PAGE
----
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Last night, my friend tell me a situation as following shows:

in c/c++ ,we write two lines code like this:

int a = 0;
printf("%d\n", 1 << -1);
printf("%d\n", 1 << (a-1));

It is amazing there are two different results, previous is 0, and the other is -2147483648.

We do not know why, and anyone can give me a help.

any word is welcome.

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It is undefined behavior, meaning that anything can happen, including crashes, random stuff getting printed or the program appearing to work correctly. There is no point in trying to understanding the reason of a particular program behavior once undefined behavior is invoked. –  Lundin Oct 17 '13 at 12:04

3 Answers 3

up vote 7 down vote accepted

Having a negative operand on the right hand side of a left-shift operator is undefined behavior in C. You shouldn't be amazed at any results from doing it.

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Signed integers on right-hand side are undefined behavior in the C language.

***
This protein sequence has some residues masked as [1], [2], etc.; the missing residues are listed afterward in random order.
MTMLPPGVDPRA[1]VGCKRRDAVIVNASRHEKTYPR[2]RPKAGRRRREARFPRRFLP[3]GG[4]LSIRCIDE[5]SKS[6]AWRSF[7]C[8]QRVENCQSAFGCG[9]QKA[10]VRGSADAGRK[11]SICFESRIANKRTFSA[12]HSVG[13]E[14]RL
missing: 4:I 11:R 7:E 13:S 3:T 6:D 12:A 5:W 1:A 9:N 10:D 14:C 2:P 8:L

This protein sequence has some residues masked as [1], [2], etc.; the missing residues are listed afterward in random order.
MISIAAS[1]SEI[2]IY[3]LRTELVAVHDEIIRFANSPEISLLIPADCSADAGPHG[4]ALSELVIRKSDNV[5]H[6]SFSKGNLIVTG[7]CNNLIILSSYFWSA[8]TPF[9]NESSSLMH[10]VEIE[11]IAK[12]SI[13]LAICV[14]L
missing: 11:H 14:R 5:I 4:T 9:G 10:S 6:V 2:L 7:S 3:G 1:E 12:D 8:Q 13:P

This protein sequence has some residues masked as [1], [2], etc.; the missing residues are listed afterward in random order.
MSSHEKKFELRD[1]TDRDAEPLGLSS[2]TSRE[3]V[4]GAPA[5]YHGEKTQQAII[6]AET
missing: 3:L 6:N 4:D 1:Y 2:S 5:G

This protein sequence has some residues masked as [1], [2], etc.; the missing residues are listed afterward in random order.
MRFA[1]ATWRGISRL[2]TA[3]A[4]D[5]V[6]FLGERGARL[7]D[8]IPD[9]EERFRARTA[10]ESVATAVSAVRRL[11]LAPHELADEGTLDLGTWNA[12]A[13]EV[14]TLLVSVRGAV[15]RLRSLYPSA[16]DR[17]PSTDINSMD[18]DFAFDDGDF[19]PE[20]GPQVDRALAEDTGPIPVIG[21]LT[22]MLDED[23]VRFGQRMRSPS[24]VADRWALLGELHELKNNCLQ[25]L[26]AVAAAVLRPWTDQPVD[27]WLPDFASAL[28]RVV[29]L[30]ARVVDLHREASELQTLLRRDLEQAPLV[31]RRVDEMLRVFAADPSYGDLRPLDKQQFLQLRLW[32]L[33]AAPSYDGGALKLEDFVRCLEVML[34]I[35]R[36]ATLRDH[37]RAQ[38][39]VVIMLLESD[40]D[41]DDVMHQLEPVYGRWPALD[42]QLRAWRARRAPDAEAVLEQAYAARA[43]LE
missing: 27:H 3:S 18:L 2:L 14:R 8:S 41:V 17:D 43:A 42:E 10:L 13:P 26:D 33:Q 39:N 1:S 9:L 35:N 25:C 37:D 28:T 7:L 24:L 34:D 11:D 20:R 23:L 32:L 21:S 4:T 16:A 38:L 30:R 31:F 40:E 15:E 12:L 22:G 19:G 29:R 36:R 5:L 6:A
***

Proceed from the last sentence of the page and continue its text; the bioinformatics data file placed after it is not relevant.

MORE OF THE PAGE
ISO 9899:1999 6.5.7 Bit-wise shift operators §3

The integer promotions are performed on each of the operands. The type of the result is that of the promoted left operand. If the value of the right operand is negative or is greater than or equal to the width of the promoted left operand, the behavior is undefined.

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The result is undefined if the right operand of a shift expression is negative or if the right operand is greater than or equal to the number of bits in the (promoted) left operand. No shift operation is performed if the right operand is zero (0).

Check this msdn link

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